Shutdown Program #7

On the Urgency for Changing the Precarious Conditions in the Art World
Tuesday, June 30, 2020, 7 p.m.

Online, Onsite, Live

Daniel G. Andújar, artist, Barcelona
Fabiola Fiocco, Francesca Masoero, Giulia Mengozzi, Art Workers Italia [AWI]
Iris Dressler, Director of the Württembergischer Kunstverein Stuttgart
Michael Kress, Deutscher Künstlerbund, Berlin and the Initiative Ausstellungsvergütung

An event by the
Württembergischer Kunstverein Stuttgart and Deutscher Künstlerbund, Berlin

A new network was established in Italy with the SARS-CoV-2 pandemic, the Art Workers Italia [AWI], which advocates for fairer, more appropriate, and more stable working conditions in the art world on a national and international level. This informal group of contemporary art workers has simultaneously been based from the very beginning on a critical examination of its own structures, working methods, and ethical agreements. For, what the SARS-CoV-2 pandemic teaches us is that there need to be not only different economic conditions in the art world, but also different self-conceptions and structures. It is about the question of how, why, and under what conditions we want to work in this field in the future.

Within the framework of its Shutdown Program, the Württembergischer Kunstverein will address this question on Tuesday, June 30, 2020, starting at 7 p.m., in the context of a live, online and onsite conversation. Besides the current initiatives of the Art Workers Italia, what will also be discussed are approaches and models with respect to exhibition fees and other agreements between artists and institutions that have been elaborated by artist associations in Germany and Spain in the past years: and why they have so far failed (Germany) and/or failed following some groundbreaking successes (Spain). The aim of this and other events, discussions, and activities that are planned is to think about how the structures of the art world can and must be changed on a local, regional, and international level in the long term and sustainably. The event will be conducted in cooperation with the Deutscher Künstlerbund.

The Issues
The frequently insufficient, exploitative, and tenuous conditions of freelance art workers in particular—meaning of artists, curators, mediators, technicians, installation assistants, interns, museum guards, cashiers, and cleaning teams, et cetera—have been criticized and discussed for decades. One of the reasons for their, in most cases, inadequate payment has to do with a funding policy that subjects a majority of public art institutions to a permanent structural deficit and notoriously pushes for the reduction of personnel costs. Exhibition fees for artists are thus, if not completely prohibited, only envisioned in rare cases, not to mention, explicitly desired.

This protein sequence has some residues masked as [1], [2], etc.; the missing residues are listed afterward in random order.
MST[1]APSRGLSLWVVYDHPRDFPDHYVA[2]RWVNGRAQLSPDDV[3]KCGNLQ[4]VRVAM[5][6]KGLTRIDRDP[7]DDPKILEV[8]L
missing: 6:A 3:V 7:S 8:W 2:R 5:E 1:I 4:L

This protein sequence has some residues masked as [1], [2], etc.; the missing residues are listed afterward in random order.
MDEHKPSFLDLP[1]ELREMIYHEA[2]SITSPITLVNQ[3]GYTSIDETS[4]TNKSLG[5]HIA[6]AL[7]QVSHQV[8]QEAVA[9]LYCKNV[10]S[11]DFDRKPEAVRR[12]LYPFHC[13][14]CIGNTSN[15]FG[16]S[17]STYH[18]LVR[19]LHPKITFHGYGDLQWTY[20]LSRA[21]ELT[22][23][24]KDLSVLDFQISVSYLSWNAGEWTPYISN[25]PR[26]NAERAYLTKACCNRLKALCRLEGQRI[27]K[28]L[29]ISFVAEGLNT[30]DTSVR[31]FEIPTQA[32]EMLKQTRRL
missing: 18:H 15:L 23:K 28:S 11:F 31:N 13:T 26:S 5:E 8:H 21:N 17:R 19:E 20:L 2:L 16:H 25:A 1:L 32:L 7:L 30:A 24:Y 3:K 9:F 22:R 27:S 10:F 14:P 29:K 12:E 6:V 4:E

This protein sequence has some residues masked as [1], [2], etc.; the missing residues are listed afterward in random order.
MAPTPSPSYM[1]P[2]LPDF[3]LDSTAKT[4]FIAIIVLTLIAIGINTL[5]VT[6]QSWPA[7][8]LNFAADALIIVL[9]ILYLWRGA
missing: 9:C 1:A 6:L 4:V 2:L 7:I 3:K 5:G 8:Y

The SARS-CoV-2 pandemic has shown how drastic the precarious work situation in the world of art and culture is. Even in countries that are currently providing self-employed cultural workers with more or less generous aid packages, there are already signs that the situation will only intensify severely in the short or long term: since in the course of the pending budget reforms, serious cuts in the field of culture are to be feared.

Should the current dramatic experiences of the fragility, insecurity, and vulnerability of the world of art and culture not instead lead to the opposite, meaning to a funding policy that permits fair, diverse, and inclusive working conditions in this field rather than further increasing the exploitation of precarious workers?

The Conversation
In our live, online / onsite conversation, we would like to address this and other questions on a European level. The starting point is thus the establishment of the Art Workers Italia [AWI] during the corona lockdown in Italy. Fabiola Fiocco, Francesca Masoero, and Giulia Mengozzi will present the formation, objectives, structures, and ethical foundations of this network of already more than 2,300 members.
Daniel G. Andújar, who was active for a long time in the Spanish association of visual artists, will talk about some of the outstanding successes that the association was able to achieve with respect to the remuneration of artists and the conception of fairer contracts between them, public institutions, private collectors, et cetera. With the last financial crisis and due to other issues, these far-reaching rules were weakened if not made completely irrelevant. Andújar sheds light on the reasons why this occurred.
As a third example, Michael Kress will report on the situation in Germany, where a debate about the introduction of binding exhibition fees has been taking place regularly for decades, but has still not been able to win through. What is the reason for this?

Based on these three examples, we would like to discuss what strategies, demands, working methods, and attitudes are necessary on a local, regional, and international level so as to change the existing conditions and formulate new perspectives for the world of art and culture.


Württembergischer Kunstverein Stuttgart

Limited number of participants
Online: 50
Onsite: 20

Registration at
(Please indicate whether you would lie to participate online or onsite)

#Other Future #Other Economies #Exhibition Fees #Unconditional Basic Income #Artists Fees #Art Workers #Precarization #Systemic Change


Art Workers Italia